Given two massive numbers, print the biggest one.

#### Input

Two massive numbers **a** and **b** in the form " **base** ^ **exponent** " ( **1** ≤ **base** , **exponent** ≤ **1000** ). It is known that the values of **a** and **b** are different.

#### Output

Print the biggest number among **a** and **b** .

Input example #1

3^100 2^150

Output example #1

3^100

Hi Aslan,

The problem has to be divided into three parts:

(1) Take a string of the form “123^456” and turn it into two numbers 123

and 456.

(2) Given two such pairs from above, decide which is bigger.

(3) Print the bigger value.

The first part is the simplest. Take your string and split it at the

“^” character, then convert each part into an integer:

```
s = "2847^1349"
base, exponent = s.split("^")
base = int(base)
exponent = int(exponent)
```

Even though the puzzle uses “^” for powers (exponentiation), Python uses

the `**`

operator:

```
>>> 5**3 # 5*5*5
125
```

Python can make some really big numbers almost instantly:

```
x = 96071838452**3207
```

computes almost instantly on my computer, with no visible delay. On the

other hand, printing x takes a long time: it has more than 35 thousand

digits. So don’t print the value unless you have time to spare.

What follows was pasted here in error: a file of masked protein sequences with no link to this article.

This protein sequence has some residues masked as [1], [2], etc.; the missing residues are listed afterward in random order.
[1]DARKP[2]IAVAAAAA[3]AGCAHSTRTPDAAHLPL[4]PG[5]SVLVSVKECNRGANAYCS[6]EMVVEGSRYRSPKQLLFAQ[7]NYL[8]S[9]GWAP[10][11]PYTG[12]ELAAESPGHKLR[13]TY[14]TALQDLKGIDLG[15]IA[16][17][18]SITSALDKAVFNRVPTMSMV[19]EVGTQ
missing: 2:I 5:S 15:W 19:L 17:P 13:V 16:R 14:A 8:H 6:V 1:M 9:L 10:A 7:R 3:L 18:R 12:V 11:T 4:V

So to compare the two pairs, just compute the powers and compare:

```
x = base1**exponent1
y = base2**exponent2
if x < y:
print(base2, '^', exponent2)
elif x > y:
print(base1, '^', exponent1)
else:
print("equal")
```

There is a catch. Although Python can compute 35-thousand digit numbers

very quickly, what if the numbers are even bigger?

What if the base has a million digits and the power is huge? Eventually

the numbers are so big that you will run out of memory and the

computation will either take a *very* long time, or will fail.

Ok.

You can request a line of text using the input() function. That gets you

a string.

It looks like they expect both numbers on the same line, so call input

just once to get the line of text, eg:

```
line = input("Enter 2 massive numbers: ")
```

The variable “line” will now hold a string with the text.

Strings have various utility methods. You could strip() the line to

remove leading and trailing whitespace, then split() the result to break

it into “words”, meaning here just “nonspace” text.

The split method takes an optional separator, so you could split each

“word” on the exponent character, getting two numeric strings. Calling

int() on each of those gets you the integer value of each.

In Python, the “^” character is not exponentiation. The exponentiation

operator is “**”. So you can compute the actual massive value using that

operator; Pythin ints are “bignums”, meaning they can be as large as you

like (subject to your computer’s memory), so that will be pretty safe.

Then you can just compare the two values to determine which is bigger.

or you could be clever and use Python’s max() function.

Dig around in the docs for details at:

```
https://docs.python/org/3/
```

Note both the table of contents and also the index, which is very handy

for finding arbitrary things including the operators like “**” and

methods like “split”.

Cheers,

Cameron Simpson cs@cskk.id.au

Thank you very much now I understood clearly.